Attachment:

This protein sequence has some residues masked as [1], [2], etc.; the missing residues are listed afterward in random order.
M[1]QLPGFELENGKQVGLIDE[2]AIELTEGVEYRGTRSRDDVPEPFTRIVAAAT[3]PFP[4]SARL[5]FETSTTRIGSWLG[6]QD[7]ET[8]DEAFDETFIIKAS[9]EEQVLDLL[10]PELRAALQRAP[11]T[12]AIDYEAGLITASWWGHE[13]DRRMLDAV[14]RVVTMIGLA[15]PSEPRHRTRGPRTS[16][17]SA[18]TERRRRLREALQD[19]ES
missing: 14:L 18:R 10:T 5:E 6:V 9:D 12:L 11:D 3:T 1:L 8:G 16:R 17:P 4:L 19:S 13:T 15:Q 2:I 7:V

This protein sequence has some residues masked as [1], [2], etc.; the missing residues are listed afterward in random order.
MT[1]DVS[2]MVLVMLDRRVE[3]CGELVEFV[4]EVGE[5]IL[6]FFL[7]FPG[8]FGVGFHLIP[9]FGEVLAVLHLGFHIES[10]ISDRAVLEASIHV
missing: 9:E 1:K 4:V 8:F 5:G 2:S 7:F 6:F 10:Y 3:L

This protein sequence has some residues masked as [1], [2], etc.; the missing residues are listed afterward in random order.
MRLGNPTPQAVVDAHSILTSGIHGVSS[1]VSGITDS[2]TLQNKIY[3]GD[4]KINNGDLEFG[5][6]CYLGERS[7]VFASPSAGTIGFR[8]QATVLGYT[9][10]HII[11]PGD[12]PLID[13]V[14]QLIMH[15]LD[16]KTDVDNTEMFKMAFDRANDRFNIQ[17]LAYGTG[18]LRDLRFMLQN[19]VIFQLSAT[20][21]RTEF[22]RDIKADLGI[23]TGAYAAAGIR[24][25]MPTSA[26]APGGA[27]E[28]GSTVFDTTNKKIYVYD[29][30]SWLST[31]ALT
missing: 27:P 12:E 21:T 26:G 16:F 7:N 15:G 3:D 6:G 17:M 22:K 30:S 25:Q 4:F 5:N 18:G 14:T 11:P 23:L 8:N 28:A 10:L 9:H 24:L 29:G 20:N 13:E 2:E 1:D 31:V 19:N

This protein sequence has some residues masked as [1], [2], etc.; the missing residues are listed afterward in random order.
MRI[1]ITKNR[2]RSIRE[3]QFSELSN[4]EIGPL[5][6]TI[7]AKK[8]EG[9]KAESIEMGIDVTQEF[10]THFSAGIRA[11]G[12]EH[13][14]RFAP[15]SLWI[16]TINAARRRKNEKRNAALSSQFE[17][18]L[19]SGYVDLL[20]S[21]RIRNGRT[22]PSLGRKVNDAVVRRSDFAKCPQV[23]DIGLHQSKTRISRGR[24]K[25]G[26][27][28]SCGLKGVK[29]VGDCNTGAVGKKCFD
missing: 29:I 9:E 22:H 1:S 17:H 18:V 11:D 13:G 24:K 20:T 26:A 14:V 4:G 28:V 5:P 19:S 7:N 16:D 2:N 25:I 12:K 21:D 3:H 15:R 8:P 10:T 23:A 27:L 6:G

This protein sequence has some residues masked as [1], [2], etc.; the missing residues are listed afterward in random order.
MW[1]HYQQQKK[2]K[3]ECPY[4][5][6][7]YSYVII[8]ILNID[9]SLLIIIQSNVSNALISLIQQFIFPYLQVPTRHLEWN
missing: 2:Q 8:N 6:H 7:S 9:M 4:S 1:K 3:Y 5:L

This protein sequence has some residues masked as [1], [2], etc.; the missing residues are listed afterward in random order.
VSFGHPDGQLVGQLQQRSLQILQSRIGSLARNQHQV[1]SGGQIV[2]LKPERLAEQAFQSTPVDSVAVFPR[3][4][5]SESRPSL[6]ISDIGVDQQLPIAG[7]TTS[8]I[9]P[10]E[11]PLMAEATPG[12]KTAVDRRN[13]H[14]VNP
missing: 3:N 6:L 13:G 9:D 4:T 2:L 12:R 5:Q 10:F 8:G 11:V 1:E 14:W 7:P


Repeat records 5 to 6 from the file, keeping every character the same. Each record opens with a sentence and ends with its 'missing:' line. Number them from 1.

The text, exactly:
This protein sequence has some residues masked as [1], [2], etc.; the missing residues are listed afterward in random order.
MW[1]HYQQQKK[2]K[3]ECPY[4][5][6][7]YSYVII[8]ILNID[9]SLLIIIQSNVSNALISLIQQFIFPYLQVPTRHLEWN
missing: 2:Q 8:N 6:H 7:S 9:M 4:S 1:K 3:Y 5:L

This protein sequence has some residues masked as [1], [2], etc.; the missing residues are listed afterward in random order.
VSFGHPDGQLVGQLQQRSLQILQSRIGSLARNQHQV[1]SGGQIV[2]LKPERLAEQAFQSTPVDSVAVFPR[3][4][5]SESRPSL[6]ISDIGVDQQLPIAG[7]TTS[8]I[9]P[10]E[11]PLMAEATPG[12]KTAVDRRN[13]H[14]VNP
missing: 3:N 6:L 13:G 9:D 4:T 2:L 12:R 5:Q 10:F 8:G 11:V 1:E 14:W 7:P